IT services form an inseparable part of business processes and customer service. Consumer services are leading the way.
It is harder every day to draw a line between where companies’ employees or customers make use of IT services and where they don’t. This is why it may no longer be tenable to try to measure the market or functionality of IT services as a separate entity.
The effects of consumerization are clearly visible in the daily operations of Digia’s customers. Employees’ requirements for systems to be device-independent, accessible 24/7 and easy to use, thanks to containing the familiar logic of common consumer services, put pressure on IT management and their production of secure and controlled services.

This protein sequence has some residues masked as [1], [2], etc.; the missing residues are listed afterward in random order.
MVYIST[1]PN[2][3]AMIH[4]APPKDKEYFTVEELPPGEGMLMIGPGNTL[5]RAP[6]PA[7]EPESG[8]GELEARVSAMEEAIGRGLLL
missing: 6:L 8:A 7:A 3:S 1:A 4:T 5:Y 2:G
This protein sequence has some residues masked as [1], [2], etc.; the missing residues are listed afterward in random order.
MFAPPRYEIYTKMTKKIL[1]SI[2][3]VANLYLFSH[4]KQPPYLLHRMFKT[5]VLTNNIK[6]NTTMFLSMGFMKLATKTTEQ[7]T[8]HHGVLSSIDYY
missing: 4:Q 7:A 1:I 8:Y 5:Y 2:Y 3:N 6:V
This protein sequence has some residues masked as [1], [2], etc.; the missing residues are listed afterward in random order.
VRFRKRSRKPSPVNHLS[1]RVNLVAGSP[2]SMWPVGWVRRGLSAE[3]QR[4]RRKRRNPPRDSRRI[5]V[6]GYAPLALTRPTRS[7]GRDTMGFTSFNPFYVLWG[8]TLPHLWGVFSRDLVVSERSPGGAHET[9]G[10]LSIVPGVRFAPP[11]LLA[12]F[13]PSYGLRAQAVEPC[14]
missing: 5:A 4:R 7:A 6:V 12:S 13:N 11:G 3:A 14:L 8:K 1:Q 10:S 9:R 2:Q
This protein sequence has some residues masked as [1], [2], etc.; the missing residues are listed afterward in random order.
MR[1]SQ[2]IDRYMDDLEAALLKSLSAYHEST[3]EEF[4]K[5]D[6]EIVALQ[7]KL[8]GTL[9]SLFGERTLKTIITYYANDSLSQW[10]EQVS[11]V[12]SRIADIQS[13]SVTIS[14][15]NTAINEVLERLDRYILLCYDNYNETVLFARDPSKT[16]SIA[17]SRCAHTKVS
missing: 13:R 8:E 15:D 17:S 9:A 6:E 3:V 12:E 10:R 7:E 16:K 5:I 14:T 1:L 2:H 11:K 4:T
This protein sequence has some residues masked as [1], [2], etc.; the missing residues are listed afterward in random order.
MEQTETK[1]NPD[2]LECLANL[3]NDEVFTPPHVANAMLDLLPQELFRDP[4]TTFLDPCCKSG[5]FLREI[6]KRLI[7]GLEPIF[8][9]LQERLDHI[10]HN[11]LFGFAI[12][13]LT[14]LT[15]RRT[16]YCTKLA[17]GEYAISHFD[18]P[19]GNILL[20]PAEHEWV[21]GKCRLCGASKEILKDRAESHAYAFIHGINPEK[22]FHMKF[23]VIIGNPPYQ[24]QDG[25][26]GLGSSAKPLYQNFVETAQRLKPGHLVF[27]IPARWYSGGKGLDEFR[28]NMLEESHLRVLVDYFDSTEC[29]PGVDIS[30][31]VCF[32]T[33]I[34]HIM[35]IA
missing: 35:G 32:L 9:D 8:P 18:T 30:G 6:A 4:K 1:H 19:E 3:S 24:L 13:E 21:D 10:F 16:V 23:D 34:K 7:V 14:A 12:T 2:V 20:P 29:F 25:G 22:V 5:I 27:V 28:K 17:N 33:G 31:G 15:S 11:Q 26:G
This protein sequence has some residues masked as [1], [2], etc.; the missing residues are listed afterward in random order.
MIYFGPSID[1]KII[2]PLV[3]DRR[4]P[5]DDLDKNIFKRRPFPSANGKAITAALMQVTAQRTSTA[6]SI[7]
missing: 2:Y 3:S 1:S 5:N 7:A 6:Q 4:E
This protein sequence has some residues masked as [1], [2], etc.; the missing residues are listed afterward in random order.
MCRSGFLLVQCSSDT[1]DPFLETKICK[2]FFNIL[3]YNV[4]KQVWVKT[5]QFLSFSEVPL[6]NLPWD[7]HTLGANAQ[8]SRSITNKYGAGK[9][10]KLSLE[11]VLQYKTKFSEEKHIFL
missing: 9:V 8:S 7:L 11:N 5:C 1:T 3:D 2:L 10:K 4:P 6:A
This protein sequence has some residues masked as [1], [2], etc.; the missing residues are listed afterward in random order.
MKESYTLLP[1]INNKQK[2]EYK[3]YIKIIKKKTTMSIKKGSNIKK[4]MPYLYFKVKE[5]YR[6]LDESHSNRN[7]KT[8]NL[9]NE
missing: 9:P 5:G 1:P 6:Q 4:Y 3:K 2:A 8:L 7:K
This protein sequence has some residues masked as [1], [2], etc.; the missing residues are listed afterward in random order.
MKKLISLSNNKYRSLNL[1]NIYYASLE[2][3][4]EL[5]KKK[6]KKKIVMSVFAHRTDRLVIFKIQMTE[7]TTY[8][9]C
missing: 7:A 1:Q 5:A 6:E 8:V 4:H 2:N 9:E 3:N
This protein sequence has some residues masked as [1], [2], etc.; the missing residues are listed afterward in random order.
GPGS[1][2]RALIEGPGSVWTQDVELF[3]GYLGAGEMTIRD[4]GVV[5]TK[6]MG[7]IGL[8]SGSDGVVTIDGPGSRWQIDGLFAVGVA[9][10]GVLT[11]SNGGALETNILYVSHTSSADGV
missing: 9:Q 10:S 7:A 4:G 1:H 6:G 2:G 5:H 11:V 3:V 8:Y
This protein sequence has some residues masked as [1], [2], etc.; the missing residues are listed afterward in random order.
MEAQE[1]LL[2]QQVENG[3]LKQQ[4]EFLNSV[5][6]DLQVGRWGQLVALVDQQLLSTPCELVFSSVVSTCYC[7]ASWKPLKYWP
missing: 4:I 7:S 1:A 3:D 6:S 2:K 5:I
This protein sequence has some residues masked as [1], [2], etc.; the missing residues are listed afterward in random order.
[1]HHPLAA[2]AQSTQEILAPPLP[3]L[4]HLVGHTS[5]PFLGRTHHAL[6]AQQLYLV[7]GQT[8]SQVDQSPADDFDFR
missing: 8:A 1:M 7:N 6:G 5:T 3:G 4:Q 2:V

The boundaries between consumer and business applications are indistinct. The demands of consumerization and the capabilities made possible by swift technological advances are driving the sector forward at a fast pace. This demands agility from service providers in order to meet demand.
Cloud services make it possible to adopt even large service entities with short turnaround times. On the other hand, they also make it possible to offer individual functionalities that used to be available as parts of larger systems as separate services. This allows small and medium-sized enterprises to make use of functions that were previously only available to large corporations due to the sizeable initial investments they required.
The provision of services is a form of generating value. Instead of offering a strongly technology-oriented model, there is a shift towards building innovative business models with a competitive edge. We are shifting from IT investments that aim to maintain competitiveness and create cost savings and efficiency towards IT purchases that provide new ways of standing out from the crowd. In this model the sales and purchasing processes are different from what they used to be. This requires a new kind of competence on both sides, as well as a deep partnership.